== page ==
2015: Preserved from a tinted and toned 35mm nitrate print (1699m, ca. 78 min at 19 fps). Laboratory services: L'Immagine Ritrovata (Bologna)
2021: Digital restoration in 4K carried out by DFF – Deutsches Filminstitut & Filmmuseum based on the 35mm nitro print held in the collection of the Austrian Film Museum. Laboratory services: ARRI Media (Munich)
The following text was first published in the accompanying catalog to the 34th edition of the Giornate del Cinema Muto, Pordenone (Italy), October 3-11, 2015
1923 marked the beginning of Luciano Albertini's peak period. Already by this point he was a well established star in Germany, who, in addition to his film credits, had just been made the hero of a series of pulp novels published by genre-specialists Werner-Dietsch-Verlag in Leipzig (Carlo Aldini would be similarly honored the following year, with the publication of the first issue of Carlo Aldini, der tollkühne Abenteurer).
That same year, upon the invitation of Universal Pictures boss Carl Laemmle, Albertini ventured to Hollywood to star in the 15-part serial The Iron Man, directed by Jay Merchant. Although the subject of much hype (Picture Play Magazine even commented that Albertini already had plans to become a U.S. citizen!), Albertini's Hollywood career was short-lived. In March 1924, some three months before the first episode of The Iron Man had even reached cinema screens, the trade papers were announcing that Albertini was to return to Germany within the month, where he would star in four films to be produced by the company Phoebus-Film.
In a suitably grandiose gesture, Phoebus sent two airplanes to greet the returning star as he arrived in the port of Bremen aboard the S.S. George Washington. One of the planes was equipped with a film camera to capture footage of the ship from the air. In an event worthy of one of Albertini's own films, the plane carrying the camera crashed upon landing (thankfully there were no casualties).
Phoebus subsequently incorporated the footage into the one-reel publicity film Die Ankunft Luciano Albertinis in Deutschland (Luciano Albertini's Arrival in Germany), which was passed by the Berlin film censor's office on 25 March 1924. Today the film is believed to be lost.
Mister Radio was the first of the four films Albertini made for Phoebus after returning to Germany in 1924. The title and storyline both capitalized on the radio craze that was then sweeping the world. Albertini plays Gaston de Montfort, an inventor living a life of seclusion in the mountains, whom the locals have nicknamed "Mister Radio" because of his cutting-edge work with radio waves. Gaston's hermetic lifestyle has been forced upon him by his mother to shield her son from the truth surrounding his father's death. The arrival of banker Joe Swalzen brings Gaston back into contact with civilization – and with his father's past.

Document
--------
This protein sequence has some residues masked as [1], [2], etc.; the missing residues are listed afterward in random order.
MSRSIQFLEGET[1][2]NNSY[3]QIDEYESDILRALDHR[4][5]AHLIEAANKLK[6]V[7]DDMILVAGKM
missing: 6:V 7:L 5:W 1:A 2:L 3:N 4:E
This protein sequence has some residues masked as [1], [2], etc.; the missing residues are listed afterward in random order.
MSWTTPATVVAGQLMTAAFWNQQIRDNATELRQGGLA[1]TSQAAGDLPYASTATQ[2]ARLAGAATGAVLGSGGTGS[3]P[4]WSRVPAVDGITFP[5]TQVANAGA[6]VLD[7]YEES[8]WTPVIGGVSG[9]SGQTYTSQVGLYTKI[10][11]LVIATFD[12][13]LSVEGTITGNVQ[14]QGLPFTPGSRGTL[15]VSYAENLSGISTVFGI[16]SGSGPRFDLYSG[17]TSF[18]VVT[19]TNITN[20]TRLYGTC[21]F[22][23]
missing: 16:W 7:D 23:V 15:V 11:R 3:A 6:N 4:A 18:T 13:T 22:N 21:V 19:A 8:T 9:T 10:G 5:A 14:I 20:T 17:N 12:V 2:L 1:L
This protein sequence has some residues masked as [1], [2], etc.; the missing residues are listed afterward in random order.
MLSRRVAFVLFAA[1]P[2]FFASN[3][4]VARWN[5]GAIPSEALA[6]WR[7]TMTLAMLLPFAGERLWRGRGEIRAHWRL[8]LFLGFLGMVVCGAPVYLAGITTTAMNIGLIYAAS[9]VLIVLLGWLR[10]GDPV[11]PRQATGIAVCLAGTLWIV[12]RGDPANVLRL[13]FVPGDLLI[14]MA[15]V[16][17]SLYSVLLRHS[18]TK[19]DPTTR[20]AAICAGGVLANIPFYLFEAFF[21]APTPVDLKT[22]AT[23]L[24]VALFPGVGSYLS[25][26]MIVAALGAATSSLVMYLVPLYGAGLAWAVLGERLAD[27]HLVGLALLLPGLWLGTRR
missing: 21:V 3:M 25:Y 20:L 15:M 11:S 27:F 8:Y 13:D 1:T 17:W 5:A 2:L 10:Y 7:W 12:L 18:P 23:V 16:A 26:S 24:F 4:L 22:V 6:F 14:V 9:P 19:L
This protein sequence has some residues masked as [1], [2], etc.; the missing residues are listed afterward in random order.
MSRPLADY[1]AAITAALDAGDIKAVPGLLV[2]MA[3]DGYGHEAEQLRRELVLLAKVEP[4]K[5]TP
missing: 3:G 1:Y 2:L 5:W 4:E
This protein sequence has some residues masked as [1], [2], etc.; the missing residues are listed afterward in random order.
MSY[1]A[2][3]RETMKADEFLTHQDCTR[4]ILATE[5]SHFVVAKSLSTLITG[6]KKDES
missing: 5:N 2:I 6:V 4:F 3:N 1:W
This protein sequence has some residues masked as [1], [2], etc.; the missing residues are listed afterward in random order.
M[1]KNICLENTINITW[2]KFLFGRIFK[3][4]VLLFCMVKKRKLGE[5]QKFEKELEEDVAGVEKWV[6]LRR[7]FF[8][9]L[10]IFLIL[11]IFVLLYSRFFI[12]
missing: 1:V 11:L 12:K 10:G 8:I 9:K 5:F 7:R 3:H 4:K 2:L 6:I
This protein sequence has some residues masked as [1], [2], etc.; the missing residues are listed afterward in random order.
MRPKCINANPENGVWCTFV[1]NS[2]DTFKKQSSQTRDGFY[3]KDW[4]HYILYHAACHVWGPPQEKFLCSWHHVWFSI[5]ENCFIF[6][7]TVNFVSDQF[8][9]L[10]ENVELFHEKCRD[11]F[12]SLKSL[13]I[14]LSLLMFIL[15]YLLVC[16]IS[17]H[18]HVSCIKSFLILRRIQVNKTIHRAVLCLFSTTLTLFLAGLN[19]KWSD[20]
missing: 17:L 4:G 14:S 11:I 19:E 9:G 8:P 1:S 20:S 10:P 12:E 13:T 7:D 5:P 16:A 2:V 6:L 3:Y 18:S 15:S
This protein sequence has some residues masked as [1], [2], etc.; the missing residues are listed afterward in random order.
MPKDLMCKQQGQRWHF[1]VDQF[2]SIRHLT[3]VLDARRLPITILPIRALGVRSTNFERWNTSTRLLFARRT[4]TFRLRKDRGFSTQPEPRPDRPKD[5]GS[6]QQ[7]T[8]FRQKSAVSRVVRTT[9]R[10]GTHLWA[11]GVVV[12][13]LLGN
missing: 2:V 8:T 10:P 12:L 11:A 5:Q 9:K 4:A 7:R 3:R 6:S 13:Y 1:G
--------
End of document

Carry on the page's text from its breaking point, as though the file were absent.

The shortcomings of Ernest Bouthley's somewhat simplistic screenplay are more than outweighed by the film's breathtaking action scenes, which rank among some of the most spectacular of any Albertini film. One highlight is De Montfort's live demonstration (with himself as guinea pig) of his latest invention, which uses radio waves to prevent train collisions. The picturesque landscape of the Elbe Sandstone Mountains in south-eastern Germany, beautifully photographed by Willy Großstück and Albertini's regular cameraman Eduardo Lamberti, provide the ideal backdrop for the film's set-pieces.
Mister Radio marked the first of three collaborations between Albertini and Nunzio Malasomma, here making his directorial debut. Malasomma would later go on to forge equally successful (and equally short-lived) partnerships with Carlo Aldini (Jagd auf Menschen; Einer gegen alle; Der Mann ohne Kopf) and Luis Trenker (Der Kampf ums Matterhorn; Der Ruf des Nordens; Der Sohn der weißen Berge). Malasomma continued to direct after the introduction of sound, moving effortlessly between German and Italian productions throughout the 1930s and 40s. His last film was the "spaghetti western" Quindici forche per un assassino (Fifteen Scaffolds for the Killer), released in 1968.
The single known surviving nitrate print of Mister Radio is preserved by the Austrian Film Museum as part of a collection acquired from the Tyrolean distributor Waldmüllers Alpenländische Filmzentrale in Innsbruck. While the print is missing some 200 meters of footage, the narrative, although "choppy" at times, remains largely intact. The new preservation print, receiving its premiere screening at the Giornate, reproduces the color tints and tones of the nitrate original, which serve to enhance Albertini’s superhuman feats and the natural splendor of the landscapes.